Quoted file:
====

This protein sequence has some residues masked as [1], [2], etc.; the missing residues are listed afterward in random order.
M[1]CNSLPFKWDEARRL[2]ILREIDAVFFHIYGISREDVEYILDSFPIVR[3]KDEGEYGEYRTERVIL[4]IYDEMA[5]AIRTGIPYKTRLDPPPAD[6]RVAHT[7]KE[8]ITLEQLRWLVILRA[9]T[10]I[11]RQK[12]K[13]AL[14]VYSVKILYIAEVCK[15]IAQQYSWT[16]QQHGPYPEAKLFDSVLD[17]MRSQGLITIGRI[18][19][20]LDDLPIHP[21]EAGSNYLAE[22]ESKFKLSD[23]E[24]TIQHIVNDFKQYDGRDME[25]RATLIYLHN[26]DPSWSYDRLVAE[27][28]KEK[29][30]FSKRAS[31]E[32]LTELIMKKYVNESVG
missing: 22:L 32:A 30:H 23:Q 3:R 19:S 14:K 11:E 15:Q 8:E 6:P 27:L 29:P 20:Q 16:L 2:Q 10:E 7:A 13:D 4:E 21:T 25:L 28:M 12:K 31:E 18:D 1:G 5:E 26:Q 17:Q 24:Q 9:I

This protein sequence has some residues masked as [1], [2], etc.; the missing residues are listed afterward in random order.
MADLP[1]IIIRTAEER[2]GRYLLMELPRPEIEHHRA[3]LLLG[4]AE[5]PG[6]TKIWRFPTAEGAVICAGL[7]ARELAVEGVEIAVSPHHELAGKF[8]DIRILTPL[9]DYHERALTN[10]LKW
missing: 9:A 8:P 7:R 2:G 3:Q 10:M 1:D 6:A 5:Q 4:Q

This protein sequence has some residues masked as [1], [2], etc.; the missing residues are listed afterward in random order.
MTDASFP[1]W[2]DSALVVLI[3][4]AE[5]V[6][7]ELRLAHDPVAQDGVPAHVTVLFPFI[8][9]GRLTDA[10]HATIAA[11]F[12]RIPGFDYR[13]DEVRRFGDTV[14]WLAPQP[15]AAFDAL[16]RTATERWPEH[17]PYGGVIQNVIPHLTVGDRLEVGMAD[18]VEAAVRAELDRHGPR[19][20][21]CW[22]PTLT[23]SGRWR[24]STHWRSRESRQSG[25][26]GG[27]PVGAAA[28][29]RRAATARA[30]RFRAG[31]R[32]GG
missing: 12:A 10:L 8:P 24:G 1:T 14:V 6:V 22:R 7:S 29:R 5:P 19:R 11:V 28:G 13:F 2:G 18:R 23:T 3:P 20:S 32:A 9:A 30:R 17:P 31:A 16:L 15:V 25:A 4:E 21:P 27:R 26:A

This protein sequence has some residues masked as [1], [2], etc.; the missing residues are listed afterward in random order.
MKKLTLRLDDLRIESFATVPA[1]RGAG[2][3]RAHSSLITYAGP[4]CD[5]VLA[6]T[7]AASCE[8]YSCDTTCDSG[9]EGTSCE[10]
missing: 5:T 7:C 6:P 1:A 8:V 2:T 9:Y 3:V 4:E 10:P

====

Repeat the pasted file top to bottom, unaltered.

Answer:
This protein sequence has some residues masked as [1], [2], etc.; the missing residues are listed afterward in random order.
M[1]CNSLPFKWDEARRL[2]ILREIDAVFFHIYGISREDVEYILDSFPIVR[3]KDEGEYGEYRTERVIL[4]IYDEMA[5]AIRTGIPYKTRLDPPPAD[6]RVAHT[7]KE[8]ITLEQLRWLVILRA[9]T[10]I[11]RQK[12]K[13]AL[14]VYSVKILYIAEVCK[15]IAQQYSWT[16]QQHGPYPEAKLFDSVLD[17]MRSQGLITIGRI[18][19][20]LDDLPIHP[21]EAGSNYLAE[22]ESKFKLSD[23]E[24]TIQHIVNDFKQYDGRDME[25]RATLIYLHN[26]DPSWSYDRLVAE[27][28]KEK[29][30]FSKRAS[31]E[32]LTELIMKKYVNESVG
missing: 22:L 32:A 30:H 23:Q 3:R 19:S 14:K 11:E 15:Q 8:E 6:P 27:L 29:P 20:Q 16:L 2:Q 10:E 7:A 13:D 4:E 21:T 25:L 28:M 12:K 31:E 18:D 1:G 5:E 26:Q 17:Q 24:Q 9:I

This protein sequence has some residues masked as [1], [2], etc.; the missing residues are listed afterward in random order.
MADLP[1]IIIRTAEER[2]GRYLLMELPRPEIEHHRA[3]LLLG[4]AE[5]PG[6]TKIWRFPTAEGAVICAGL[7]ARELAVEGVEIAVSPHHELAGKF[8]DIRILTPL[9]DYHERALTN[10]LKW
missing: 9:A 8:P 7:R 2:G 3:Q 10:M 1:D 6:A 5:Q 4:Q

This protein sequence has some residues masked as [1], [2], etc.; the missing residues are listed afterward in random order.
MTDASFP[1]W[2]DSALVVLI[3][4]AE[5]V[6][7]ELRLAHDPVAQDGVPAHVTVLFPFI[8][9]GRLTDA[10]HATIAA[11]F[12]RIPGFDYR[13]DEVRRFGDTV[14]WLAPQP[15]AAFDAL[16]RTATERWPEH[17]PYGGVIQNVIPHLTVGDRLEVGMAD[18]VEAAVRAELDRHGPR[19][20][21]CW[22]PTLT[23]SGRWR[24]STHWRSRESRQSG[25][26]GG[27]PVGAAA[28][29]RRAATARA[30]RFRAG[31]R[32]GG
missing: 12:A 10:L 8:P 24:G 1:T 14:V 6:V 22:R 7:S 29:R 5:P 19:R 11:V 28:G 13:F 2:G 18:R 23:T 3:P 20:S 32:A 9:A 30:R 17:P 31:A 16:L 15:V 25:A 4:E 21:P 27:R 26:A

This protein sequence has some residues masked as [1], [2], etc.; the missing residues are listed afterward in random order.
MKKLTLRLDDLRIESFATVPA[1]RGAG[2][3]RAHSSLITYAGP[4]CD[5]VLA[6]T[7]AASCE[8]YSCDTTCDSG[9]EGTSCE[10]
missing: 5:T 7:C 6:P 1:A 8:V 2:T 9:Y 3:V 4:E 10:P